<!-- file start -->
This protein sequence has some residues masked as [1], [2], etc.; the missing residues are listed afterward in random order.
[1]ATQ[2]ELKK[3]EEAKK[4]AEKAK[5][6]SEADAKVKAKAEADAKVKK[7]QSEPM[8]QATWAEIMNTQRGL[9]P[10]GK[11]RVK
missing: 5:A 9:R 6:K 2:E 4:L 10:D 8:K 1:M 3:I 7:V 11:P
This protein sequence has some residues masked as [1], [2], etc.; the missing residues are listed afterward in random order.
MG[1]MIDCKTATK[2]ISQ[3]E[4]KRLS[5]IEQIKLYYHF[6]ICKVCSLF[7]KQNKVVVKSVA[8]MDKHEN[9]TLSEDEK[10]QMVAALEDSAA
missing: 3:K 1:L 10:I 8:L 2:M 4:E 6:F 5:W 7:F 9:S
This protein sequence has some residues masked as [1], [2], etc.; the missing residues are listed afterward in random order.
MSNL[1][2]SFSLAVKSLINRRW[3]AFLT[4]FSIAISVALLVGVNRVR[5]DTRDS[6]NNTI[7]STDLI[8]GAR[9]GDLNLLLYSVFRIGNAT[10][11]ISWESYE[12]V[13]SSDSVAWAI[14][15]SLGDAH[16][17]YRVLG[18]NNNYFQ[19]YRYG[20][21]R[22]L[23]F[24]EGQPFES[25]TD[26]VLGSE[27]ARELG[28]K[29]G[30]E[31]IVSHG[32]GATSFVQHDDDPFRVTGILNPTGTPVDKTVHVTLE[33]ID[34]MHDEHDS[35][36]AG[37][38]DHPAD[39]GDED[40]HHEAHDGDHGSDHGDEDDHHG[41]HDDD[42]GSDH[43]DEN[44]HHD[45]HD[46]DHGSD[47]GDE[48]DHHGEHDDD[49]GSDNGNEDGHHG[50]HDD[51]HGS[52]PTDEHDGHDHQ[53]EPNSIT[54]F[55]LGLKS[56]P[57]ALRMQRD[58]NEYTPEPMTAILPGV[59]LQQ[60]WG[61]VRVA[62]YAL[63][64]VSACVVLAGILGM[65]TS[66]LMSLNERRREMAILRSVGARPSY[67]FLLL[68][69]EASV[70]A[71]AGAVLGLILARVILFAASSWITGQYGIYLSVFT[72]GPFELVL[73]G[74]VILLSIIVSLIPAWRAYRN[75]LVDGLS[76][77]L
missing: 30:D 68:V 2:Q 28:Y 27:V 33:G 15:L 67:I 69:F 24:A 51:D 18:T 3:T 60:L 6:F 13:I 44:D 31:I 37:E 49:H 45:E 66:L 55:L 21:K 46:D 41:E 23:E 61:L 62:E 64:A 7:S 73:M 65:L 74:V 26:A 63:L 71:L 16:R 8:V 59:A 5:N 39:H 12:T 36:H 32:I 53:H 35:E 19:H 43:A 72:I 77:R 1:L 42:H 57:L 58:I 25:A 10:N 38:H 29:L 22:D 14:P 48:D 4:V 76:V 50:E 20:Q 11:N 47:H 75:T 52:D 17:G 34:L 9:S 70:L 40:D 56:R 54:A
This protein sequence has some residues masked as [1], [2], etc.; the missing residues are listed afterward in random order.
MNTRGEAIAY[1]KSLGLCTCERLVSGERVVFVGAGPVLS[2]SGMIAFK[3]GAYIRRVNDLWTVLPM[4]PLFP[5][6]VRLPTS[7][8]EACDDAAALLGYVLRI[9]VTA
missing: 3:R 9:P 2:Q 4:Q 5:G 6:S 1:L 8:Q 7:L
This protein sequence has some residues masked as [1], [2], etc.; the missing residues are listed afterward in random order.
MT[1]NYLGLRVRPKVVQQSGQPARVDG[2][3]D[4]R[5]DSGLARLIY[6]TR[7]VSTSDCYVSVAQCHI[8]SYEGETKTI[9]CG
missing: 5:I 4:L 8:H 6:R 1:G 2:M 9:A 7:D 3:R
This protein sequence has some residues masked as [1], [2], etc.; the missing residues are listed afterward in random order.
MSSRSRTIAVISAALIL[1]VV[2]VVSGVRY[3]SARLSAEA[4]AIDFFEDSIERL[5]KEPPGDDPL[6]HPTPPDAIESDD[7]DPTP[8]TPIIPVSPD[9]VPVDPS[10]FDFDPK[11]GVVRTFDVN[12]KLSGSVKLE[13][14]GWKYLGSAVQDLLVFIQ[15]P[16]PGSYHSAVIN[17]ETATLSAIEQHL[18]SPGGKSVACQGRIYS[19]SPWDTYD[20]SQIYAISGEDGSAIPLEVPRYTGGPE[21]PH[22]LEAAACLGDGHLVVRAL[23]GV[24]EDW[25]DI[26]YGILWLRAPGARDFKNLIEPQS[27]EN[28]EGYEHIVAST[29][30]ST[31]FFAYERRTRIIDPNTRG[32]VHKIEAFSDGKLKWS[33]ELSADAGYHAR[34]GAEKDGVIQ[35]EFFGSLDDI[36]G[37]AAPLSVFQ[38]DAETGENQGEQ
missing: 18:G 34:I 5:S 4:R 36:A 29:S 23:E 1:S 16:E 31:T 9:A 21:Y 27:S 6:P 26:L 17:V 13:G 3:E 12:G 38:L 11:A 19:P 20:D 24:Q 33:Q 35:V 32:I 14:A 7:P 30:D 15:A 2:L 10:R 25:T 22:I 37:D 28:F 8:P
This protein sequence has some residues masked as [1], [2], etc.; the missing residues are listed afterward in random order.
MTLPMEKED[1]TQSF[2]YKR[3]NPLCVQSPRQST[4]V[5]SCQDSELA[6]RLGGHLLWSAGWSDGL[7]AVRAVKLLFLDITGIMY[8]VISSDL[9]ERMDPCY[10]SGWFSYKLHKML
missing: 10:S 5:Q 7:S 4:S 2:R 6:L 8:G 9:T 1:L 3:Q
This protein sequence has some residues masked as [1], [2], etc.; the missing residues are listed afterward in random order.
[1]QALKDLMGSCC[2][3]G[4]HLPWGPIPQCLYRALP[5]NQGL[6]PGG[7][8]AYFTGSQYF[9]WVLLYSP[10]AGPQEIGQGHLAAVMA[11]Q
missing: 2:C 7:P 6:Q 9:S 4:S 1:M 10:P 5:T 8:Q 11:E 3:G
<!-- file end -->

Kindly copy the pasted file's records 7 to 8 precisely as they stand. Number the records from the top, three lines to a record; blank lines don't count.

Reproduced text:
This protein sequence has some residues masked as [1], [2], etc.; the missing residues are listed afterward in random order.
MTLPMEKED[1]TQSF[2]YKR[3]NPLCVQSPRQST[4]V[5]SCQDSELA[6]RLGGHLLWSAGWSDGL[7]AVRAVKLLFLDITGIMY[8]VISSDL[9]ERMDPCY[10]SGWFSYKLHKML
missing: 10:S 5:Q 7:S 4:S 2:R 6:L 8:G 9:T 1:L 3:Q
This protein sequence has some residues masked as [1], [2], etc.; the missing residues are listed afterward in random order.
[1]QALKDLMGSCC[2][3]G[4]HLPWGPIPQCLYRALP[5]NQGL[6]PGG[7][8]AYFTGSQYF[9]WVLLYSP[10]AGPQEIGQGHLAAVMA[11]Q
missing: 2:C 7:P 6:Q 9:S 4:S 1:M 10:P 5:T 8:Q 11:E 3:G